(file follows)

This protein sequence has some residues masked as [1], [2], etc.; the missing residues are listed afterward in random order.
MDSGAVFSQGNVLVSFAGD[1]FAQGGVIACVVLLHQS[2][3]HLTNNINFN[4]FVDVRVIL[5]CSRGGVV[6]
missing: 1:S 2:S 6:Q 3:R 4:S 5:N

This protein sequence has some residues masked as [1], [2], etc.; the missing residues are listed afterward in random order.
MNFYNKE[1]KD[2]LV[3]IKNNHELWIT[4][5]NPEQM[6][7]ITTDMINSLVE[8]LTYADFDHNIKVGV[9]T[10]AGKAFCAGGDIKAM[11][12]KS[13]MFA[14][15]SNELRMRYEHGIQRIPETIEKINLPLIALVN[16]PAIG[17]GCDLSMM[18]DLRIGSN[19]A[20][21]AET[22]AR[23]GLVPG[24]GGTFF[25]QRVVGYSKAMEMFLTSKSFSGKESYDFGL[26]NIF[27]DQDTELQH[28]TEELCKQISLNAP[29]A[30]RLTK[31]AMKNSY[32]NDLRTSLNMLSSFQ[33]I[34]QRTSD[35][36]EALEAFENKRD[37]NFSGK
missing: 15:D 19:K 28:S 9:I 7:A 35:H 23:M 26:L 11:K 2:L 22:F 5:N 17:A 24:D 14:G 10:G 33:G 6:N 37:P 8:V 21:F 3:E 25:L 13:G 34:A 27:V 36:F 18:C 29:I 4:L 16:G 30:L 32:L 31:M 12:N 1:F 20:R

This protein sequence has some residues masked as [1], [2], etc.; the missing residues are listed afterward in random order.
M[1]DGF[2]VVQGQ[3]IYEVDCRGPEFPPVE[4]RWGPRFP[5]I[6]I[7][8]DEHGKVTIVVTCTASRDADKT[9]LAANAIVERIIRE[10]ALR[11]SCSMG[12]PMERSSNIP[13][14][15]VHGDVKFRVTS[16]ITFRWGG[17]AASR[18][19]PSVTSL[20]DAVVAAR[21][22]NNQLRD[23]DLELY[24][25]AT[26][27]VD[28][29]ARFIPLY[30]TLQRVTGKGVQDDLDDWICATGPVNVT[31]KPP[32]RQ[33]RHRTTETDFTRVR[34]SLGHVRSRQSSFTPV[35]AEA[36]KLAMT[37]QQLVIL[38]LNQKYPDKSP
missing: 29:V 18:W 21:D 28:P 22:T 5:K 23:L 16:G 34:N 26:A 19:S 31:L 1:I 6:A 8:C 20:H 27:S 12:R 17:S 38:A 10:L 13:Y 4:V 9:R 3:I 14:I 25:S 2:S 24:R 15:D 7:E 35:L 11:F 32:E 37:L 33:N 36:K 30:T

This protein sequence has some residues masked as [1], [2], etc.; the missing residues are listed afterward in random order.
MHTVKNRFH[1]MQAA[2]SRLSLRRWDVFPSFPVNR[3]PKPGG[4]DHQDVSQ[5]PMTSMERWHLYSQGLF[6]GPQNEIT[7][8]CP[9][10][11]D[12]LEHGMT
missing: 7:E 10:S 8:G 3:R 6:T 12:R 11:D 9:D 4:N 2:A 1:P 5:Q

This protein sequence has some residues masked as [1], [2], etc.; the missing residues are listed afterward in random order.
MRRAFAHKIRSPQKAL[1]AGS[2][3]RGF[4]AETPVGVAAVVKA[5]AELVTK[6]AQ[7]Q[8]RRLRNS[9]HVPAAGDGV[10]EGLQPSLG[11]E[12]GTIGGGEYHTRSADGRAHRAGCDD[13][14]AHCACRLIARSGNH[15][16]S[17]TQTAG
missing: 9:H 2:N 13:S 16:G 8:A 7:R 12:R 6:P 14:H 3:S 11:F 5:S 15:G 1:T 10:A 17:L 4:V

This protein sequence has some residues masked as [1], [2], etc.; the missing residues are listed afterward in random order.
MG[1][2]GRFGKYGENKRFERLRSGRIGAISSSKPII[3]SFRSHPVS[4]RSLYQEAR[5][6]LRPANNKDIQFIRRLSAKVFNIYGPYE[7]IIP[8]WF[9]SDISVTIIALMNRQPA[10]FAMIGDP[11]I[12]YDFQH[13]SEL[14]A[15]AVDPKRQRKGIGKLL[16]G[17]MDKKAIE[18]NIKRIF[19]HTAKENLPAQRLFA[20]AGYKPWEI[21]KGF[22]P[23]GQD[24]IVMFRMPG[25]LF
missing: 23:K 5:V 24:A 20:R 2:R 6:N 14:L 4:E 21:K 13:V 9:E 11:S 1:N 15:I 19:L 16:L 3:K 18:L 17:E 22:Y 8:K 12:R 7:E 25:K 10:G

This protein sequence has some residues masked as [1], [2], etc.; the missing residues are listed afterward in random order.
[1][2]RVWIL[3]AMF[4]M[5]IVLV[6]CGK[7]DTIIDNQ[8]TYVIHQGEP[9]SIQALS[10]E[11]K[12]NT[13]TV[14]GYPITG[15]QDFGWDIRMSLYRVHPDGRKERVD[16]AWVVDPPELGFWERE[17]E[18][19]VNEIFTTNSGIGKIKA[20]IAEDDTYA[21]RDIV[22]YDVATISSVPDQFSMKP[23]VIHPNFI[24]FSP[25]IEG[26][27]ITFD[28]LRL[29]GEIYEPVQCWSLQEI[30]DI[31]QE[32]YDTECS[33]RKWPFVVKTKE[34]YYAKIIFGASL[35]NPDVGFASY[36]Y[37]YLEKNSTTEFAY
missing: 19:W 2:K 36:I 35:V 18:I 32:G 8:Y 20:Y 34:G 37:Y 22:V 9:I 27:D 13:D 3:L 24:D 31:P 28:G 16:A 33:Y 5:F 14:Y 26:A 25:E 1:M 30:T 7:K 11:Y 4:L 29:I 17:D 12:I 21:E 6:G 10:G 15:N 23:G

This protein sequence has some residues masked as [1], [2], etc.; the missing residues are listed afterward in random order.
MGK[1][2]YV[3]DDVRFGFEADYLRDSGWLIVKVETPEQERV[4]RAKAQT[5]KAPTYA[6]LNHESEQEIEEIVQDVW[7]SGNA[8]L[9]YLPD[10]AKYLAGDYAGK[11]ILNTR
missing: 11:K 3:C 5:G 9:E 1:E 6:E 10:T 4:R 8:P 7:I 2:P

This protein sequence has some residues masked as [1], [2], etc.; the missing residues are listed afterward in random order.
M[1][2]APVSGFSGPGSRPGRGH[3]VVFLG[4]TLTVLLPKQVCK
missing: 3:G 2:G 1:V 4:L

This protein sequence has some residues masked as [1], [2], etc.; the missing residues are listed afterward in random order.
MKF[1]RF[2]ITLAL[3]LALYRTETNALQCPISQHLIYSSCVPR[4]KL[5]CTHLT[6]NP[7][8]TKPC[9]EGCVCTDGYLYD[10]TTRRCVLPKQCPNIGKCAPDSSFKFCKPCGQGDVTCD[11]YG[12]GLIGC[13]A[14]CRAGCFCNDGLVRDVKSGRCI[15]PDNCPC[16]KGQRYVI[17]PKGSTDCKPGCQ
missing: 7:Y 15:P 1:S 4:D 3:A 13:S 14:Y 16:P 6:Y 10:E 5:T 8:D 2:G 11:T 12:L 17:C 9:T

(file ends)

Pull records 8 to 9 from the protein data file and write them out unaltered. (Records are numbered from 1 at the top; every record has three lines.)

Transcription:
This protein sequence has some residues masked as [1], [2], etc.; the missing residues are listed afterward in random order.
MGK[1][2]YV[3]DDVRFGFEADYLRDSGWLIVKVETPEQERV[4]RAKAQT[5]KAPTYA[6]LNHESEQEIEEIVQDVW[7]SGNA[8]L[9]YLPD[10]AKYLAGDYAGK[11]ILNTR
missing: 11:K 3:C 5:G 9:E 1:E 6:E 10:T 4:R 8:P 7:I 2:P

This protein sequence has some residues masked as [1], [2], etc.; the missing residues are listed afterward in random order.
M[1][2]APVSGFSGPGSRPGRGH[3]VVFLG[4]TLTVLLPKQVCK
missing: 3:G 2:G 1:V 4:L